The last couple of weeks have provided ample confirmation that fear is a major factor in how economies perform. The Great Financial Crisis (GFC) provided many prior examples of that.
Unfortunately, and to state the obvious, fear has consequences which are non-linear and self-referencing- fear feeds on itself. Roosevelt’s famous phrase (“So, first of all, let me assert my firm belief that the only thing we have to fear is…fear itself — nameless, unreasoning, unjustified terror which paralyzes needed efforts to convert retreat into advance”) from his speech at his First Inauguration, may be a trope, but no less true for that.
The level of volatility and the ever-reactive and disjointed nature of many governments’ actions recently have demonstrated that the “standard” models and their underlying assumptions do not work (as they patently did not in the GFC) because they consistently underestimate the risk in the right-hand tail of the distribution, and that individuals have difficulty processing the impact of their decisions beyond first order effects.
It is the Amygdala overwhelming the Pre-frontal Cortex.
Of course, given actions which are unprecedented outside times of war or insurrection, and the still high levels of uncertainty over the true scale and consequences of Covid-19, which is indifferent to borders, rank or wealth, knowing when, why and how societies (and the economies which their behaviours impact) will resume some semblance of normality is at present unknowable. At some point the consequences of government actions will run the risk of causing permanent harm to those societies which (in theory at least) they are meant to lead and protect which outweigh the loss of life caused directly by the pandemic.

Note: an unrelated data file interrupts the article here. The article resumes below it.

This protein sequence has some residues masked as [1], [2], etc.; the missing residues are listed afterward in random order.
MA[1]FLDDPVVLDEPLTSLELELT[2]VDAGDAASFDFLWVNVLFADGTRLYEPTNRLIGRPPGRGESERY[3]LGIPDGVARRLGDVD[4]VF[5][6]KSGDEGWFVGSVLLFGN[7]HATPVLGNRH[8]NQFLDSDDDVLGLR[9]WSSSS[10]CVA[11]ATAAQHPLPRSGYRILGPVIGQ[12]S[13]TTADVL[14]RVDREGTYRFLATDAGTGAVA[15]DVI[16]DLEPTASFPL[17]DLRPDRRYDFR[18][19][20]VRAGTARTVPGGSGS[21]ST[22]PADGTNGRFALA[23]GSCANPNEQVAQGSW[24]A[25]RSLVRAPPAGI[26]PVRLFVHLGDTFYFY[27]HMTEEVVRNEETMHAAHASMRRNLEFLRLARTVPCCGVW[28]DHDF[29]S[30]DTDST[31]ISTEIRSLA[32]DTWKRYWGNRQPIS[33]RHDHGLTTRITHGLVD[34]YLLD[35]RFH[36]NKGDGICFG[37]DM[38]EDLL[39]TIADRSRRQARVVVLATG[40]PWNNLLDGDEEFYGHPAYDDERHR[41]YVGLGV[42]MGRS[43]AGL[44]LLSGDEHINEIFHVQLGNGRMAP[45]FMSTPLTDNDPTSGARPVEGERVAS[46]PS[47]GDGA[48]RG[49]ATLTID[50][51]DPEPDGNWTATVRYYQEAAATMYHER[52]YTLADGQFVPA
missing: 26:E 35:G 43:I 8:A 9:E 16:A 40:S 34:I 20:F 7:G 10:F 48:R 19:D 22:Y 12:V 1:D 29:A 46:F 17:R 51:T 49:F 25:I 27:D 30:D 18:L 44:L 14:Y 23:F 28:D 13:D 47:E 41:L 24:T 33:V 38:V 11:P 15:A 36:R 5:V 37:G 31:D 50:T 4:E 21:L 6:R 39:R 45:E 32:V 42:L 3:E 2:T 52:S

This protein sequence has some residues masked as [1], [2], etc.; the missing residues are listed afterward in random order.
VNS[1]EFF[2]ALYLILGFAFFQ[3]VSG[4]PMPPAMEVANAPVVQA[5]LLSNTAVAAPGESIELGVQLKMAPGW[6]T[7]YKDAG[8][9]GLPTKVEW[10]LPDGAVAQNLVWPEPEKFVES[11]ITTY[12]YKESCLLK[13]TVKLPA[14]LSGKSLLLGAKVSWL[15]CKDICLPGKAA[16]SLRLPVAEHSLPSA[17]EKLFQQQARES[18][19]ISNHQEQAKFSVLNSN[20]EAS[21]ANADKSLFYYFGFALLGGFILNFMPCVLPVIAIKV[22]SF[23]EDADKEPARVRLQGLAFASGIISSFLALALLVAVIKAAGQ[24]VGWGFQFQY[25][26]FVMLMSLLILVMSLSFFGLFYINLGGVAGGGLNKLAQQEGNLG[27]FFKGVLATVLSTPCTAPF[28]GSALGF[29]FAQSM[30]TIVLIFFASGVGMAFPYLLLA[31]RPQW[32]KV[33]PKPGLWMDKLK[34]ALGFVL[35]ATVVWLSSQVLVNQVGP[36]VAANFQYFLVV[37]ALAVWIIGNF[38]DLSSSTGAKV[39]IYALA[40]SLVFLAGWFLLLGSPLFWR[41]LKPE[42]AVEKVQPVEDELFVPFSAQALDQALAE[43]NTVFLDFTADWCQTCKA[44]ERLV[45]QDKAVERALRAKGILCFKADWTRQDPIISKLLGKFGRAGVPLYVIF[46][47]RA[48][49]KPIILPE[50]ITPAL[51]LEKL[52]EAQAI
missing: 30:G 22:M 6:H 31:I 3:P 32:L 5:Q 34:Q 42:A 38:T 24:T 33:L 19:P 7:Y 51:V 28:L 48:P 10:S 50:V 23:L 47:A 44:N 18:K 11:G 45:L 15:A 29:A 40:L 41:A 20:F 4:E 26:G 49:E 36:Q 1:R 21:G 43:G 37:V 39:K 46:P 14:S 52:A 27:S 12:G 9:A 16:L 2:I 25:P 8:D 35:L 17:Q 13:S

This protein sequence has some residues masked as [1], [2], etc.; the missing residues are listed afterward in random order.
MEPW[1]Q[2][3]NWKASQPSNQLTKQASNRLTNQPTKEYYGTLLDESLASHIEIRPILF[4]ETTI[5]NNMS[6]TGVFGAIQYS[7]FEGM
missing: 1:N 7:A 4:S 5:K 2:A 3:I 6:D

Meanwhile, the dislocations in the credit markets, while creating what amounts to “fear and loathing” and leading to often indiscriminate actions is something that has to be worked through. At such times, a dispassionate and careful re-examination of whether the original thesis for the purchase of an asset or taking of an exposure still holds is essential. Liquidity and access to sustainable contractual cashflows, as well as quality of management will make the difference between those who survive, even if they need to adapt and re-structure to do so, and those whose business models are found wanting and so irredeemably fail.
As Warren Buffett has said: “Only when the tide goes out do you discover who’s been swimming naked”. Involuntary nudity runs the risk of becoming rather too prevalent in some quarters (as it did in the wake of the GFC). The question will be whether the survivors internalize the lessons now being learned in real-time.
At Awbury, we continue to operate the full range of our business (while adopting all the necessary protocols to ensure that we continue to do so). We may be habitually paranoid, but that does not mean that we are paralyzed. Far from it. While prudently managing our existing portfolio, we are actively engaging in considering new opportunities, as well as in maintaining open communications with all our partners and Insureds. Maintaining pro-active dialogue and communication will ultimately repay the time spent many times over.
So, give us a call.
The Awbury Team